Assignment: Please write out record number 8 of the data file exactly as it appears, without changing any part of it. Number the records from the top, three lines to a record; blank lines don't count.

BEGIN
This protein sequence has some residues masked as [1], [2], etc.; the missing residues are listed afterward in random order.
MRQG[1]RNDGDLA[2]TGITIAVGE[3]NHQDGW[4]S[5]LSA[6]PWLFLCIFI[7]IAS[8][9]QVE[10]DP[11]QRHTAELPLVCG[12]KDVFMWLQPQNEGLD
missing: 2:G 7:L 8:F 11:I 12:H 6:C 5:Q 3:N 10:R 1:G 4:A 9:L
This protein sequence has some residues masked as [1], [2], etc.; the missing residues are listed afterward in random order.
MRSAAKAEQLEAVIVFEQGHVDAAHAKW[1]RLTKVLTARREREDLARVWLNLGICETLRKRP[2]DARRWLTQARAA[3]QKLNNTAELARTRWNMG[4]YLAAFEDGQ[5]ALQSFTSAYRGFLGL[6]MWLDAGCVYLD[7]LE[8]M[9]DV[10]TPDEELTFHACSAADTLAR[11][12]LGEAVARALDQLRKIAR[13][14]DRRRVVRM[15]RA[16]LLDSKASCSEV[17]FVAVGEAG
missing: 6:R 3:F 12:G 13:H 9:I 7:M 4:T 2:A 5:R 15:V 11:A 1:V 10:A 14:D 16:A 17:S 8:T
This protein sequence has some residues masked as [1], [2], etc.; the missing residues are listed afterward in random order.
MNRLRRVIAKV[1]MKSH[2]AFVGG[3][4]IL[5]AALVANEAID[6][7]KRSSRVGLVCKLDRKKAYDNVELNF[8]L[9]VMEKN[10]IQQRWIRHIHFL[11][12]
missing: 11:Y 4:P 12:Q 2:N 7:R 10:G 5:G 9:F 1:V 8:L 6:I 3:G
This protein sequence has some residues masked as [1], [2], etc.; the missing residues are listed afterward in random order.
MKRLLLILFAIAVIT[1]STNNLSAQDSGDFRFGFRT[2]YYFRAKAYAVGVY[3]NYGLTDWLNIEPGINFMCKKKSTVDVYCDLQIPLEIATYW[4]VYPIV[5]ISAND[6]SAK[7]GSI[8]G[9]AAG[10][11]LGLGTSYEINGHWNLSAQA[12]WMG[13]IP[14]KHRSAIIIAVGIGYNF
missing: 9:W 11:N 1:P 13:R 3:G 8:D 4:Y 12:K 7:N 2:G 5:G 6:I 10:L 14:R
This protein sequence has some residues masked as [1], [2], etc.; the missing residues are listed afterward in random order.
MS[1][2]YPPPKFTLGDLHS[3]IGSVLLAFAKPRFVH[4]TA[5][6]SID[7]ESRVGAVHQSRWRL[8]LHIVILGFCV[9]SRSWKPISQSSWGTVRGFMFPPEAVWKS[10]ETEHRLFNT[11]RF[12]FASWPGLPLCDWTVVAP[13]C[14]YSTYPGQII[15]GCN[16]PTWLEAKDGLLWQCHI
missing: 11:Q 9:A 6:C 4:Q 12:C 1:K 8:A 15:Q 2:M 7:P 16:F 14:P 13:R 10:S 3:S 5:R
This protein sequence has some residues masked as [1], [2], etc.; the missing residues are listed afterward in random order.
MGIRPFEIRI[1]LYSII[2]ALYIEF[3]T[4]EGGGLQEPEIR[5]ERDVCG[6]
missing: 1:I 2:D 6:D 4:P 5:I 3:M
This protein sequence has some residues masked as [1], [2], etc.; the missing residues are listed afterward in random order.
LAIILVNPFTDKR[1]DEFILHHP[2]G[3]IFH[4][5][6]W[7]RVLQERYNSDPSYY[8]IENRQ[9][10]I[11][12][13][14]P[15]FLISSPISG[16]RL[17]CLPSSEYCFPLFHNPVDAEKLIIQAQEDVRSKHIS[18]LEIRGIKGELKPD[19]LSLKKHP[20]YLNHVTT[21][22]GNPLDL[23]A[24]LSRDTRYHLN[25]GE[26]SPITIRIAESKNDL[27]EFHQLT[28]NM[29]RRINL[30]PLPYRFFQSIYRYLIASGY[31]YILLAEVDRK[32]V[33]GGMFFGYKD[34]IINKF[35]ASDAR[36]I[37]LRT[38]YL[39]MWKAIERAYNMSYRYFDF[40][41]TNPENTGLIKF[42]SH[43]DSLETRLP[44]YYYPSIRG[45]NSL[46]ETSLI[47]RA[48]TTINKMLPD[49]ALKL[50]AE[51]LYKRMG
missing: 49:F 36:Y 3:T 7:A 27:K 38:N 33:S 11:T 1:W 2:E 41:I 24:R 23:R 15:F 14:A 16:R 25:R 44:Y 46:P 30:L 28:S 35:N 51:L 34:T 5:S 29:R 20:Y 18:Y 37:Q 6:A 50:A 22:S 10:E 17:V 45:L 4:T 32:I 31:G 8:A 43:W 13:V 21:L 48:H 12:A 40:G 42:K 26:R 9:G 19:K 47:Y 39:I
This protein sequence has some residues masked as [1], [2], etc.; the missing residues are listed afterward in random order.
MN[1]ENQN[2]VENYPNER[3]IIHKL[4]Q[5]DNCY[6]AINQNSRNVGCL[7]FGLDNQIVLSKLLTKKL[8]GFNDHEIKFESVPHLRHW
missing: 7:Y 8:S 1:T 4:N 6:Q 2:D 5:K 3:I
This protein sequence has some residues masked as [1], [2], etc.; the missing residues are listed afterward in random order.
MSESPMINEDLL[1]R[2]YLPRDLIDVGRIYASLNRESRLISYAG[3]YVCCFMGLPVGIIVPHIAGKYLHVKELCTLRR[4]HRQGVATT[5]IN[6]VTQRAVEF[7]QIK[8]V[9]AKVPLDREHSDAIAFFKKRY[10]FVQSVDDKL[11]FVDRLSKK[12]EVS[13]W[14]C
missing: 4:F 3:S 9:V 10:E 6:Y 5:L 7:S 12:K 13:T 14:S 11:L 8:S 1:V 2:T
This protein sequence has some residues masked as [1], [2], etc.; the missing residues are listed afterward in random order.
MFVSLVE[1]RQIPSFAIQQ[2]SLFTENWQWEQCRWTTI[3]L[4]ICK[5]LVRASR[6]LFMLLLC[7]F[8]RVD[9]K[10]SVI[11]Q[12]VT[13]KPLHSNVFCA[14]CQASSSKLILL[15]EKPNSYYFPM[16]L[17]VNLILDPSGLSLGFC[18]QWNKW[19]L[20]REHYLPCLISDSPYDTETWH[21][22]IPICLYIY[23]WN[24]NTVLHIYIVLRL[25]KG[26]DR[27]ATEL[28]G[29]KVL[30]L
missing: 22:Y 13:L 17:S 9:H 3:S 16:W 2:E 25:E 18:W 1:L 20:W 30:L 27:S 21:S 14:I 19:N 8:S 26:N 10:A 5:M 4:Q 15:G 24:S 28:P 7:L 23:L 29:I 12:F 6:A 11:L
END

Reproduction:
This protein sequence has some residues masked as [1], [2], etc.; the missing residues are listed afterward in random order.
MN[1]ENQN[2]VENYPNER[3]IIHKL[4]Q[5]DNCY[6]AINQNSRNVGCL[7]FGLDNQIVLSKLLTKKL[8]GFNDHEIKFESVPHLRHW
missing: 7:Y 8:S 1:T 4:N 6:Q 2:D 5:K 3:I